Hidden fees, high interest rates and penalties can make credit cards extremely expensive. Tricks to help you cut costs and even come out ahead…
Credit card companies aggressively market introductory rates as low as 0% for the first six or 12 months. The interest rates then increase, sometimes dramatically. To win this game, shift your balance away from one introductory-rate card and onto another shortly before the low-rate period ends. Jumping from card to card can keep your rates low forever.
Watch for these low-intro-rate offers in the mail, or find them on-line at Bankrate.com or on my own site, CardRatings.com. Caution: Don’t enter any personal information on-line unless you are filling out an application on the card issuer’s own site — and you see “https” in the Web browser address line, which indicates that the site is “secure.”
To make intro-rate flipping work…
Choose cards with introductory periods of at least 12 months. Switching cards more often is a headache. It could also hurt your credit rating because each time you apply for a new credit card, you trigger a credit inquiry, which could lower your credit score.
Avoid cards with high balance transfer fees. There often is a fee to transfer a balance to a low-intro-rate card. It typically is worth paying this fee only when transferring a four-figure or larger balance, and only when the fee is capped at no more than $100. Note: The “catch” in many of these offers is that there is no cap on the transfer fees.
Follow the card’s rules to the letter. Your low introductory rate could turn into a much higher “default rate” if you are even a single day late with a payment. Set up automatic payments or pay your bill the day it arrives, to avoid problems.
There is some danger that you could get stuck with a big balance on a high-rate card if you cannot qualify for another low-rate introductory offer before your current one expires. If you prefer a simpler, lower-risk approach, apply for a card that offers a low fixed interest rate for the life of the transferred balance.
There’s no rule saying that you can have only one credit card from a given card issuer. In fact, it may be to your advantage to have more than one.
If you receive a very appealing card offer from a credit card issuer with which you already have an account, go ahead and apply. If you are approved and are given a low credit limit on the second card, ask the card issuer to “reallocate” your credit limit from the card with less attractive terms to the one with more attractive terms. Reallocation is not an application for new credit — it’s just a consolidation, so the card issuer often will do this without even performing an additional credit check. Some issuers won’t grant a reallocation, so ask before you apply.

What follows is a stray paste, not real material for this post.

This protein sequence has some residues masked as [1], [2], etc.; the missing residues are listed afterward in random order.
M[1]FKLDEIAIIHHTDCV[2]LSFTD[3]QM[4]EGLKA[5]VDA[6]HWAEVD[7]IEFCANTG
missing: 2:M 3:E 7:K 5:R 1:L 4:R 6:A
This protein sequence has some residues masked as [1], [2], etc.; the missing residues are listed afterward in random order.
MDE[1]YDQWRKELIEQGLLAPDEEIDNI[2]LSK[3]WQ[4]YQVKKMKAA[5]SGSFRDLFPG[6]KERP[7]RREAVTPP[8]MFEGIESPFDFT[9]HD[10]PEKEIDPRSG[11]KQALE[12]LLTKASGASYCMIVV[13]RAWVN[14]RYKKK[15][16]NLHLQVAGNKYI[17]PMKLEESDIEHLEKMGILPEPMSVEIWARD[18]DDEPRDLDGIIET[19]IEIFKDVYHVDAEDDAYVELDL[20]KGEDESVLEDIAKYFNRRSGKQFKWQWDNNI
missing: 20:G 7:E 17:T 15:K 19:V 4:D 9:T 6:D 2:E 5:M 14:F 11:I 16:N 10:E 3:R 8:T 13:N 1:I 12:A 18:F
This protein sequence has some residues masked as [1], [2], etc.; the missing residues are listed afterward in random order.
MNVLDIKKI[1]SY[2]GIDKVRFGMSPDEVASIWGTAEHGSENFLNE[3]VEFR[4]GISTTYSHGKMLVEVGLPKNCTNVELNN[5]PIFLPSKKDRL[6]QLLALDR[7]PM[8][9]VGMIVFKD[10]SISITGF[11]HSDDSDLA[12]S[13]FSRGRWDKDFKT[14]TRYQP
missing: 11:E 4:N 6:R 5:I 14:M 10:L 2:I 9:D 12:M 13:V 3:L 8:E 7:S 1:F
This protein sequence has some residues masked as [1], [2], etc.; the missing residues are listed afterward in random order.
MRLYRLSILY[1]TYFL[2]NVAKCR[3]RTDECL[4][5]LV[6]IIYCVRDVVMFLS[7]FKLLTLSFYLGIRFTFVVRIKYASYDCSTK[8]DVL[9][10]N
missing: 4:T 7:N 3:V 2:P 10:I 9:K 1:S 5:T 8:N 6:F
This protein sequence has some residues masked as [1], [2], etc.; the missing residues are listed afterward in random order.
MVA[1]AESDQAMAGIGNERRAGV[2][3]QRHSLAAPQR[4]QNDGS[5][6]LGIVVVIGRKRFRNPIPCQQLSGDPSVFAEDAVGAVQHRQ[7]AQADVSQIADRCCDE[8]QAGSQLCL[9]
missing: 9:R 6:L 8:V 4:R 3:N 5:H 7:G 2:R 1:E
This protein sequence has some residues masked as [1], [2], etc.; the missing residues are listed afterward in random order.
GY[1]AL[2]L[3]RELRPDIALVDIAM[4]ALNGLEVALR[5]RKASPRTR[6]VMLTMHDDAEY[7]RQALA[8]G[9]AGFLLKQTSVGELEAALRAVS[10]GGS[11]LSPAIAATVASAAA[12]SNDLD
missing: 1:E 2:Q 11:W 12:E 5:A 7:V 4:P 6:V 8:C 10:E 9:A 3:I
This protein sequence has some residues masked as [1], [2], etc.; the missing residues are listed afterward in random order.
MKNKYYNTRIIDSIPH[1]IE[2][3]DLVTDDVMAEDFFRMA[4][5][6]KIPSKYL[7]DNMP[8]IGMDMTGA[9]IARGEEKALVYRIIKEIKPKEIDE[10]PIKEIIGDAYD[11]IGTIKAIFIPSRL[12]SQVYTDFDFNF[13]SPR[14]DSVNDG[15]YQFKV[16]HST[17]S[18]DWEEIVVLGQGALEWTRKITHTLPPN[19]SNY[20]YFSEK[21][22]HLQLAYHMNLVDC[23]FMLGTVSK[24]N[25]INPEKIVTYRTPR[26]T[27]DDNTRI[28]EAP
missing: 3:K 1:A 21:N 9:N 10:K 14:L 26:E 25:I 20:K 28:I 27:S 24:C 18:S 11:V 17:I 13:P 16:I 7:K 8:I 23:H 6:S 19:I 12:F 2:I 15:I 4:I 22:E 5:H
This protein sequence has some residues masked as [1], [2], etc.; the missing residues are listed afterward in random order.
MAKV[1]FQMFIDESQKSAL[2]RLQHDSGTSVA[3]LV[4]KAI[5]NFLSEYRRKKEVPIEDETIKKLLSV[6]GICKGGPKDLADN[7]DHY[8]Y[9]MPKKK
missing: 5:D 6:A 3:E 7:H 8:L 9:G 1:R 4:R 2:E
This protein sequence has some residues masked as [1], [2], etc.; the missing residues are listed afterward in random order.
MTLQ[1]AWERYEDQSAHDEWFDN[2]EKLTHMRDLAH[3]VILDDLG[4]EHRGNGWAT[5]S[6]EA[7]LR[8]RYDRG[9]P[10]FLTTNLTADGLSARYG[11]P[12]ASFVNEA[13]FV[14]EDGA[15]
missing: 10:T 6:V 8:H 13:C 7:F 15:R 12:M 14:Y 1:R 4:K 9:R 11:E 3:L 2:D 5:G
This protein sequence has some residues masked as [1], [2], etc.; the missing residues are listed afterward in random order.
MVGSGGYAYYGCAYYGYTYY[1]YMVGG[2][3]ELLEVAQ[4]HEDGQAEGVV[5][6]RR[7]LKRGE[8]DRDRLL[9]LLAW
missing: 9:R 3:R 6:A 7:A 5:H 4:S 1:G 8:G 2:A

Inexperienced customer service reps sometimes do not understand what customers mean by credit reallocation. If you have trouble, ask to speak with someone in the credit or balance-transfer department, and if that fails, ask to speak to a manager.
Some cards provide buyers with various types of protection for purchases of items, but few cardholders take advantage…
Price protection. Citi Diamond Preferred Card (800-456-4277, www.citicards.com) offers this guarantee for most non-Internet items. If you buy an item with the card, then see it advertised in print within 60 days for less than the amount you paid, you will get a refund of up to $250.
Purchase security. If a covered item purchased with a card that provides this guarantee is accidentally damaged or stolen within 90 days, you are covered up to a certain dollar amount.
Return protection. If you try to return a covered item within 90 days and the store won’t take it back, you can get a refund for the purchase price up to certain limits.
With rewards cards, the credit card company pays you for your business.
There are many different types of rewards cards. Cash-back cards, which give you a cash rebate ranging from 1% to 5% of what you spend, provide the most useful reward and tend to be the easiest to use.
Examples: Blue Cash from American Express is a great cash-back card for big spenders, but the best rate — 5% rebates for categories such as groceries and gasoline — does not kick in until you spend $6,500 each year. Chase Freedom Visa is a better choice for those who use their credit cards less frequently. It rebates 3% for each of three categories in which you spend the most in a given month and 1% on all other purchases.
To make cash-back cards work...
Frequent-flier cards are less appealing. Today’s crowded flights make rewards seats difficult to obtain.
Exception: A card that offers a large number of miles up-front just for signing up for the card (or soon thereafter) might be worth applying for. You may even be able to cancel the card as soon as you receive your miles and before any annual fees begin.
Example: Citi Gold/AAdvantage World MasterCard offers 15,000 miles on American Airlines if the cardholder spends just $750 in the first four months. It has no annual fee in the first year.
Most card issuers will agree to a payment plan or other special terms for a customer suffering a financial setback.
Call your card issuer when you realize that you are not going to be able to make a payment. Explain your financial situation and politely ask the issuer to work with you on a payment plan.